The VanEck Video Gaming and Esports ETF (ESPO) launched last October, is proving to be a winner among thematic and even basic technology exchange traded funds this year, but ESPO’s 2019 success could prove durable as the global esports industry continues its exponential growth.
ESPO seeks to track the performance of the MVIS® Global Video Gaming and eSports Index (MVESPO). The index is a rules-based, modified capitalization weighted, float adjusted index intended to give investors a means of tracking the overall performance of companies involved in video gaming and eSports
“Over the last two years, media coverage of esports, a form of competitive video gaming, has reached a fever pitch,” said VanEck in a recent note. “News of sold-out stadiums, multi-million dollar franchise fees for professional teams and big-brand sponsorship deals have driven the esports mania narrative. However, comparing esports revenues to the broader video game industry can help keep things in perspective.”
The esports theme is seen as a major disruptive force in the technology and sports arenas, indicating ESPO could be on the cusp of some impressive long-term growth.
“According to Newzoo, out of the $134 billion in revenue that the global video gaming industry generated in 2018, roughly $865 million was generated by esports. In other words, the global video gaming industry generated around 154 times the revenue of the global esports industry in 2018,” according to VanEck research.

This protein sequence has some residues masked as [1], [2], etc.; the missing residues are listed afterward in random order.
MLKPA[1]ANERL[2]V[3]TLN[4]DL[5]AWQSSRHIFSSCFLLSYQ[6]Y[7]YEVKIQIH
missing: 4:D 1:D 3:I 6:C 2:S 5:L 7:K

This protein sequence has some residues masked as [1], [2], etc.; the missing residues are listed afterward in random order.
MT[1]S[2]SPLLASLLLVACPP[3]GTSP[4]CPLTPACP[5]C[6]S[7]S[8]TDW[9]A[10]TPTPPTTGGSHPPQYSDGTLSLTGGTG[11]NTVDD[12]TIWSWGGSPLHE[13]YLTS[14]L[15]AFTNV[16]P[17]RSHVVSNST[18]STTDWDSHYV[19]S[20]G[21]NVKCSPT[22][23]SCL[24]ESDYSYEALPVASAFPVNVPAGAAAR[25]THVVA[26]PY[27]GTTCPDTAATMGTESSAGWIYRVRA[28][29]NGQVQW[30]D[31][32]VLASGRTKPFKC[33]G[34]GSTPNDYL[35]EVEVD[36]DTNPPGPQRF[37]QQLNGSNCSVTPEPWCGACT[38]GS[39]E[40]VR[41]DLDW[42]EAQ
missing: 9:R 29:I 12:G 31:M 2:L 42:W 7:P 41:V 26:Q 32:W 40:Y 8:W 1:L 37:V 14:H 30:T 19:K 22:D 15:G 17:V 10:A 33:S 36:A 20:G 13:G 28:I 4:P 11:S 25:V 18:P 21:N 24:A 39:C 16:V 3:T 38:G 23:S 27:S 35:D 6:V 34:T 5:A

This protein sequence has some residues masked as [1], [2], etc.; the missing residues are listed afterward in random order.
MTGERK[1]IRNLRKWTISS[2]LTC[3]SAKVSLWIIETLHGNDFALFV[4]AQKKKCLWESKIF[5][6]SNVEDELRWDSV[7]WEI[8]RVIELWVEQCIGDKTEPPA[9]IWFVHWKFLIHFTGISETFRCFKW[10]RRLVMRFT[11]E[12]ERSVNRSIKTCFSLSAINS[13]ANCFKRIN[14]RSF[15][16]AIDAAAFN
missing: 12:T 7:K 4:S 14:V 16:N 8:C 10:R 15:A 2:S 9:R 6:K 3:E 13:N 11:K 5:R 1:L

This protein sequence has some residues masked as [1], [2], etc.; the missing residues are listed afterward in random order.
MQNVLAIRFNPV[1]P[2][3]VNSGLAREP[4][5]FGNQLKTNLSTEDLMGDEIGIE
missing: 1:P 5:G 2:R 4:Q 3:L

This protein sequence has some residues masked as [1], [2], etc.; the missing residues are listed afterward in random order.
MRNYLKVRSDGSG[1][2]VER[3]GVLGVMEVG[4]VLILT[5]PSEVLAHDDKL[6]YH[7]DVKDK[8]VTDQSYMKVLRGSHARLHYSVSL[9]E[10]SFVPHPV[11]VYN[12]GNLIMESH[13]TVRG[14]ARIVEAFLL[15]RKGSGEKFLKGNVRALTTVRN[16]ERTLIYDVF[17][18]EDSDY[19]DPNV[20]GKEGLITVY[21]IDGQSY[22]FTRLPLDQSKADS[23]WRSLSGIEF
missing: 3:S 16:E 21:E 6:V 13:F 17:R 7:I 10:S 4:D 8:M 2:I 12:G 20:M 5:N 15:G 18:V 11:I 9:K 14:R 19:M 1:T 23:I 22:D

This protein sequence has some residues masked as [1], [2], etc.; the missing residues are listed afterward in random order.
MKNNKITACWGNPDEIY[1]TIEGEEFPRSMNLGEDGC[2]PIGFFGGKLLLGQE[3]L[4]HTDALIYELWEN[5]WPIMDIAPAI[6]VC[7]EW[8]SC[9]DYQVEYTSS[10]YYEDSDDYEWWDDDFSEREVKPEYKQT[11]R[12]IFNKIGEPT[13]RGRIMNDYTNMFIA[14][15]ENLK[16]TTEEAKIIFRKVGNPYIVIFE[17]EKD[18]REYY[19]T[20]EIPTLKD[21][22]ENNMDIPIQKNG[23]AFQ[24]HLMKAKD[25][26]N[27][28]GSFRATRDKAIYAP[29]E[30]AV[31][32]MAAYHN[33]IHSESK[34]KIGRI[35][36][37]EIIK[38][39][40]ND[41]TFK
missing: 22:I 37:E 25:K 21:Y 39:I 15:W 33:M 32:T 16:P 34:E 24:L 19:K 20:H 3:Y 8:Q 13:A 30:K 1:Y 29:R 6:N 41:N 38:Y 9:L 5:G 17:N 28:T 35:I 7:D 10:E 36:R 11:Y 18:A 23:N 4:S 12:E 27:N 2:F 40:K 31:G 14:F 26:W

ESPO components may include developing video games and related software, streaming services, and/or those involved in eSports events. To be included in the index, companies must generate at least 50% of their revenues from video gaming or eSports, which allows ESPO to have the highest concentration, among U.S.-listed ETFs, of pure play names participating in this fast-growing space.
An interesting trend and one that ESPO is levered to is video game publishers becoming operators of esports leagues.
“Over the past few years, video game publishers have invested millions of dollars in developing, launching and running professional esports leagues,” notes VanEck. “Previously, esports leagues were run by independent third parties separate from the publishers who make the games. We believe the end result of this development is that video game publishers are now primed to gain the most from the esports phenomenon.”
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